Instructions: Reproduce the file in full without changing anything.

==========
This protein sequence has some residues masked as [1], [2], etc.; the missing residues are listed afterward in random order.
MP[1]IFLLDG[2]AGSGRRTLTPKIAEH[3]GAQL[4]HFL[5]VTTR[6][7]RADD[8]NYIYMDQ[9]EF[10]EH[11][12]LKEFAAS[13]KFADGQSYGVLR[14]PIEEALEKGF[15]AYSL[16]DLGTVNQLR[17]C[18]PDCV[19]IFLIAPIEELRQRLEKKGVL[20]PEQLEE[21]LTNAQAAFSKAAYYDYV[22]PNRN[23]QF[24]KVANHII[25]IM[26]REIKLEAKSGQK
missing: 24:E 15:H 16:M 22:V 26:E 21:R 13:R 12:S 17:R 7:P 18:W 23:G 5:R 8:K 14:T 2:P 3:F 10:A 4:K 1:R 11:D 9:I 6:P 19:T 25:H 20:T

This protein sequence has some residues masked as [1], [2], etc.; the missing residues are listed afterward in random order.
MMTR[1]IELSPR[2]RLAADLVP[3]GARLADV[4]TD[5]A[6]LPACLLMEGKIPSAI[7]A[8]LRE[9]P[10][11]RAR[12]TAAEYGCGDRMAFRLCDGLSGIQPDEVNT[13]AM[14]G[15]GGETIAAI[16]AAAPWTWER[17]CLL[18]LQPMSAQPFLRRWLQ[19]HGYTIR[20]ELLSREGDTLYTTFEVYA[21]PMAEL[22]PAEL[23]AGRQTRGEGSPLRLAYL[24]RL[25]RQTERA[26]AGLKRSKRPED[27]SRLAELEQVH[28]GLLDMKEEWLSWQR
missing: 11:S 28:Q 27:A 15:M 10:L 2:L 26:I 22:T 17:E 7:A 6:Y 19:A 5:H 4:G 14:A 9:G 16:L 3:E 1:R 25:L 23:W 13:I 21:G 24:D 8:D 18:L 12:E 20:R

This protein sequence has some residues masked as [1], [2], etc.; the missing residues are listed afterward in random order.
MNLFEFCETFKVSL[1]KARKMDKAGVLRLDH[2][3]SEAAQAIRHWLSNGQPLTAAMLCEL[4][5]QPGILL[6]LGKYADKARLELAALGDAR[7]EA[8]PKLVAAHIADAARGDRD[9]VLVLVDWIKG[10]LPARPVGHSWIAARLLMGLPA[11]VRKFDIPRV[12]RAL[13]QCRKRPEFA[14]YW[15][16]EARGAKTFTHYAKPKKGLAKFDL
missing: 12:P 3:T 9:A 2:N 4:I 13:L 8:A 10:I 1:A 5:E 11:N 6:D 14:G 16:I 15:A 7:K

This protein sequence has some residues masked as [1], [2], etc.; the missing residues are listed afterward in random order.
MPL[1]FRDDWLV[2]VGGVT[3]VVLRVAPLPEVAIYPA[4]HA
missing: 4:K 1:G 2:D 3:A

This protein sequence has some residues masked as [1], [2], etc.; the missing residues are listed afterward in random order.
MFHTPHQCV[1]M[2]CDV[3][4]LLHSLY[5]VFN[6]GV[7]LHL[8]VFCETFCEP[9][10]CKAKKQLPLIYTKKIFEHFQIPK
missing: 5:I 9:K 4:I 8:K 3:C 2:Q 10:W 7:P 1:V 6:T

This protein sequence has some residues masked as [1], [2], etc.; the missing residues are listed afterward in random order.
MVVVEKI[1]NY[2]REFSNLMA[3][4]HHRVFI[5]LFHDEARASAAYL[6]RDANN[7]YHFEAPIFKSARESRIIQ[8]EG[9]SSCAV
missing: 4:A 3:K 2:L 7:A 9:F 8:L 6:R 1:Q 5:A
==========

This protein sequence has some residues masked as [1], [2], etc.; the missing residues are listed afterward in random order.
MP[1]IFLLDG[2]AGSGRRTLTPKIAEH[3]GAQL[4]HFL[5]VTTR[6][7]RADD[8]NYIYMDQ[9]EF[10]EH[11][12]LKEFAAS[13]KFADGQSYGVLR[14]PIEEALEKGF[15]AYSL[16]DLGTVNQLR[17]C[18]PDCV[19]IFLIAPIEELRQRLEKKGVL[20]PEQLEE[21]LTNAQAAFSKAAYYDYV[22]PNRN[23]QF[24]KVANHII[25]IM[26]REIKLEAKSGQK
missing: 24:E 15:H 16:M 22:V 26:E 21:R 13:R 12:S 17:R 7:P 18:W 23:G 5:R 8:K 14:T 2:P 3:F 10:A 4:K 1:R 11:D 9:I 6:P 19:T 25:H 20:T

This protein sequence has some residues masked as [1], [2], etc.; the missing residues are listed afterward in random order.
MMTR[1]IELSPR[2]RLAADLVP[3]GARLADV[4]TD[5]A[6]LPACLLMEGKIPSAI[7]A[8]LRE[9]P[10][11]RAR[12]TAAEYGCGDRMAFRLCDGLSGIQPDEVNT[13]AM[14]G[15]GGETIAAI[16]AAAPWTWER[17]CLL[18]LQPMSAQPFLRRWLQ[19]HGYTIR[20]ELLSREGDTLYTTFEVYA[21]PMAEL[22]PAEL[23]AGRQTRGEGSPLRLAYL[24]RL[25]RQTERA[26]AGLKRSKRPED[27]SRLAELEQVH[28]GLLDMKEEWLSWQR
missing: 11:S 28:Q 27:A 15:M 10:L 2:L 26:I 22:T 17:E 7:A 6:Y 19:A 5:H 4:G 14:A 9:G 16:L 3:E 1:R 25:L 23:W 13:I 21:G 24:D 8:D 18:L 12:E 20:R

This protein sequence has some residues masked as [1], [2], etc.; the missing residues are listed afterward in random order.
MNLFEFCETFKVSL[1]KARKMDKAGVLRLDH[2][3]SEAAQAIRHWLSNGQPLTAAMLCEL[4][5]QPGILL[6]LGKYADKARLELAALGDAR[7]EA[8]PKLVAAHIADAARGDRD[9]VLVLVDWIKG[10]LPARPVGHSWIAARLLMGLPA[11]VRKFDIPRV[12]RAL[13]QCRKRPEFA[14]YW[15][16]EARGAKTFTHYAKPKKGLAKFDL
missing: 12:P 3:T 9:A 2:N 4:I 13:L 8:A 10:I 1:A 5:E 11:N 6:D 14:G 16:I 15:A 7:K

This protein sequence has some residues masked as [1], [2], etc.; the missing residues are listed afterward in random order.
MPL[1]FRDDWLV[2]VGGVT[3]VVLRVAPLPEVAIYPA[4]HA
missing: 4:K 1:G 2:D 3:A

This protein sequence has some residues masked as [1], [2], etc.; the missing residues are listed afterward in random order.
MFHTPHQCV[1]M[2]CDV[3][4]LLHSLY[5]VFN[6]GV[7]LHL[8]VFCETFCEP[9][10]CKAKKQLPLIYTKKIFEHFQIPK
missing: 5:I 9:K 4:I 8:K 3:C 2:Q 10:W 7:P 1:V 6:T

This protein sequence has some residues masked as [1], [2], etc.; the missing residues are listed afterward in random order.
MVVVEKI[1]NY[2]REFSNLMA[3][4]HHRVFI[5]LFHDEARASAAYL[6]RDANN[7]YHFEAPIFKSARESRIIQ[8]EG[9]SSCAV
missing: 4:A 3:K 2:L 7:A 9:F 8:L 6:R 1:Q 5:A